Sneguirev’s documentary is organized in five parts, all discussing an aspect of Petipa’s work through a specific ballet. The first part, titled “Celebrated Choreographer,” focuses on the man’s arrival in Russia and rise to fame. In this part, the filmmaker puts in context the importance of ballet in Russian imperial society and Petipa’s use of his social skills to achieve his goal of becoming a choreographer. His first ballets, such as The Pharaoh’s Daughter (1862), included little dancing and were heavy on artifice: a real fountain with running water in the middle of the stage; fake and living horses, camels, monkeys, and lions; and elaborate sets and magnificent costumes. While the critics deplored “the abysmal superficiality of this slick and gaudy production,” the audience loved it due to Petipa’s use of the Egyptian themes that were fashionable at the time because of the new construction of the Suez Canal. As Sneguirev demonstrates, Petipa was at first a poor choreographer, but he had a strong sense of entertainment and knew how to take advantage of the zeitgeist of the time.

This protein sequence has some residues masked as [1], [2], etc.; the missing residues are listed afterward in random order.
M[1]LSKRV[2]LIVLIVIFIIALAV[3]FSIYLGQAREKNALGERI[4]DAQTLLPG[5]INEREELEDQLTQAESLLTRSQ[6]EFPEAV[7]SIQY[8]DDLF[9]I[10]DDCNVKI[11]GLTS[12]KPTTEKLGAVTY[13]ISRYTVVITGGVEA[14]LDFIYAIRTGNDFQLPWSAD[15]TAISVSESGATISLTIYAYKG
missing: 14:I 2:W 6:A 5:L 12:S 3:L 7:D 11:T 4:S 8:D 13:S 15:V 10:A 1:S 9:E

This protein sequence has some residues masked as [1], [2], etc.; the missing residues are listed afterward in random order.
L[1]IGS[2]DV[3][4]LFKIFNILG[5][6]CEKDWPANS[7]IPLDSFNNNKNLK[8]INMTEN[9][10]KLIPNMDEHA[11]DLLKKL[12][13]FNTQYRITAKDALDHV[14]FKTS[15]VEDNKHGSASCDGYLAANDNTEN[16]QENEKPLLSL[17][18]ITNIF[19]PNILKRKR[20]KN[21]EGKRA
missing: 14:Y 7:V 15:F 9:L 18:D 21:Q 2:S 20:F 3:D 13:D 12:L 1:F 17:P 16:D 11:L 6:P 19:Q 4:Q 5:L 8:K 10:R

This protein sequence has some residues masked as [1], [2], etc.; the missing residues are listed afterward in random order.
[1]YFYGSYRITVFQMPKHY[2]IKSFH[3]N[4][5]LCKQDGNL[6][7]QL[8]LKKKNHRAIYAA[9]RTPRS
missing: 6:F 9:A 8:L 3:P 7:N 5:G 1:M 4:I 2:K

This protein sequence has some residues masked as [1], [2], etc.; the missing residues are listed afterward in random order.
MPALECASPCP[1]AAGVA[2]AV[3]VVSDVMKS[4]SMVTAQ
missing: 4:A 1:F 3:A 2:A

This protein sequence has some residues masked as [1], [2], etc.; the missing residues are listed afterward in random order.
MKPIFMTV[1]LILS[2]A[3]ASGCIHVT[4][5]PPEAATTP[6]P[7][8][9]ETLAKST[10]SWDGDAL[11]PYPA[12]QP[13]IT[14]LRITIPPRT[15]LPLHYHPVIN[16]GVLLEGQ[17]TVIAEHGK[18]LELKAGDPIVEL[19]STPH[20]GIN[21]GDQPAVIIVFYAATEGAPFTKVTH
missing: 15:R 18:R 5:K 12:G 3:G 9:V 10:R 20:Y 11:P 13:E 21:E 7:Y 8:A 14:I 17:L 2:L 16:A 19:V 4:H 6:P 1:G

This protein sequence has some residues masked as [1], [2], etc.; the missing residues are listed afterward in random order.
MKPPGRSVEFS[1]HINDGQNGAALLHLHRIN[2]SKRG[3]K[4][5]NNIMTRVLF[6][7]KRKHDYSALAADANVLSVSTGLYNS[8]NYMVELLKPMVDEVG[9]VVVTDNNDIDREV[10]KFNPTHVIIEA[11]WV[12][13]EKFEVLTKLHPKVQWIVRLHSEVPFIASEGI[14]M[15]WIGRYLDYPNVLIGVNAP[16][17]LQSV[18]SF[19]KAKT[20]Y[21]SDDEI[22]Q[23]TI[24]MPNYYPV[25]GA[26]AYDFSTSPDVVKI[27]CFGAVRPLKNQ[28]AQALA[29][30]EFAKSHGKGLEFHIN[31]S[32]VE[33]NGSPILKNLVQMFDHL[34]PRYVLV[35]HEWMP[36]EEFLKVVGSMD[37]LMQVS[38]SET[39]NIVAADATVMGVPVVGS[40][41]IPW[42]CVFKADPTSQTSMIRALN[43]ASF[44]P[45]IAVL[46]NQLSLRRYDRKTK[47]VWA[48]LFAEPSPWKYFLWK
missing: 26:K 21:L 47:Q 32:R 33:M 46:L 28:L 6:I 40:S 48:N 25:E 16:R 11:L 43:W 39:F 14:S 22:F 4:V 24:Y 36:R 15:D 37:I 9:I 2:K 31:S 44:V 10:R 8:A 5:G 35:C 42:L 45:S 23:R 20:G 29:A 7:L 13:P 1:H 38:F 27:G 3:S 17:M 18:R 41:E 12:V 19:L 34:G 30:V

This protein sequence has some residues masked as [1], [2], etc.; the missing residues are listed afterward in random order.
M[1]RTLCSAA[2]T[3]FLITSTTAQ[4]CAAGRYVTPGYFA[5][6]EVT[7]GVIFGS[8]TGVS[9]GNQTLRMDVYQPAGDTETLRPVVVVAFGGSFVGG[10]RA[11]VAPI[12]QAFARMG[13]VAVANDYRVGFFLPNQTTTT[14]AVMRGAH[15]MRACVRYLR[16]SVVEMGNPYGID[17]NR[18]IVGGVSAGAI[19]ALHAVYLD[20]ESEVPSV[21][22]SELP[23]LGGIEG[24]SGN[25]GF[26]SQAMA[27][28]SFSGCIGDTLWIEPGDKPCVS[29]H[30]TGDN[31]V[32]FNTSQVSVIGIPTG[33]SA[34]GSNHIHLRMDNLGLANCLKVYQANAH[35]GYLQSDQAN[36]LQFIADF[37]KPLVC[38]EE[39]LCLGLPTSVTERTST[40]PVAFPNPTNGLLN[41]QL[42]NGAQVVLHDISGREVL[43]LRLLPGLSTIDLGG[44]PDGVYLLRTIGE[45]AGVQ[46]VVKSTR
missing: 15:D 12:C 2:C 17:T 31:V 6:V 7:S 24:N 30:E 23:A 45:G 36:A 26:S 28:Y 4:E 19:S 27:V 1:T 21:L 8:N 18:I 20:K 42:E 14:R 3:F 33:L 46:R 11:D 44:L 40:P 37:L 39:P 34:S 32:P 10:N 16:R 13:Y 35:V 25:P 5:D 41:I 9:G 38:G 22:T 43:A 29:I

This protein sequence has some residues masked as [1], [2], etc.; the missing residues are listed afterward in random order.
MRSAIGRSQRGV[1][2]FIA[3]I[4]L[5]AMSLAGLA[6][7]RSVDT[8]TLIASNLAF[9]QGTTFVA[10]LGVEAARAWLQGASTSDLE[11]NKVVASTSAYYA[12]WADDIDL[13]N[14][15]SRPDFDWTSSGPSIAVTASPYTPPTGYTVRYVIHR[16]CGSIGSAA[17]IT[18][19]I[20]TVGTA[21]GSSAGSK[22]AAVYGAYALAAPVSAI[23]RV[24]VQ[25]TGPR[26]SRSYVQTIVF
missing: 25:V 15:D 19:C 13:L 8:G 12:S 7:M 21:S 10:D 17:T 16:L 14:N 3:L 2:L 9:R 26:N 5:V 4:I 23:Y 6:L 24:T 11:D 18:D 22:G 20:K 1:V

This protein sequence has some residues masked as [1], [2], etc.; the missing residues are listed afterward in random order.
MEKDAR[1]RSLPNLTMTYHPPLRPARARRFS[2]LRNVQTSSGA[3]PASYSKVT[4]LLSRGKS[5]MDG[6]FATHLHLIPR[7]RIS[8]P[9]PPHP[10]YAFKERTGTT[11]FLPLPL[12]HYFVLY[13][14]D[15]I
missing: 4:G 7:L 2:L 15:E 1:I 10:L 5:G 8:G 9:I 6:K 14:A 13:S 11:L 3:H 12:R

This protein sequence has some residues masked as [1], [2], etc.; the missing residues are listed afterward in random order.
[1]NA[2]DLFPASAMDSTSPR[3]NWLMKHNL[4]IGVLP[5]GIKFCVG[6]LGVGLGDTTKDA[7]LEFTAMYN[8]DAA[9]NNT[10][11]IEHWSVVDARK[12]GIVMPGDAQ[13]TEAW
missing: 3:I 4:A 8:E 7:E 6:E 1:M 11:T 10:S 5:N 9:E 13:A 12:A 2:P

The second part of the film, “Becoming an Artist,” focuses on how Petipa gained respect as a choreographer. This section presents La Bayadère, whose story is set in a romanticized India where geopolitical tensions are expressed through rivalry between princesses. Largely based on the style of the Orientalists, this ballet was made specifically to please the military who regularly attended the theater. For them, Petipa chose to address a specific political issue: the Russian conquest of Central Asia and the British attempt to block their expansion toward India. Sneguirev argues that La Bayadère truly exposed Petipa’s poetry in dance as it never did before with one specific act. “The Kingdom of Shades” was set in an unusually modest decor where thirty-six ballerinas moved in a serpentine line from upstage to downstage, filling the space with their presence. As they repeated the same simple classical arabesque and cambré movements in perfect synchrony, they created what the filmmaker calls a “meditative” and almost “hypnotic” effect, dedicating the stage to dance in its purest form.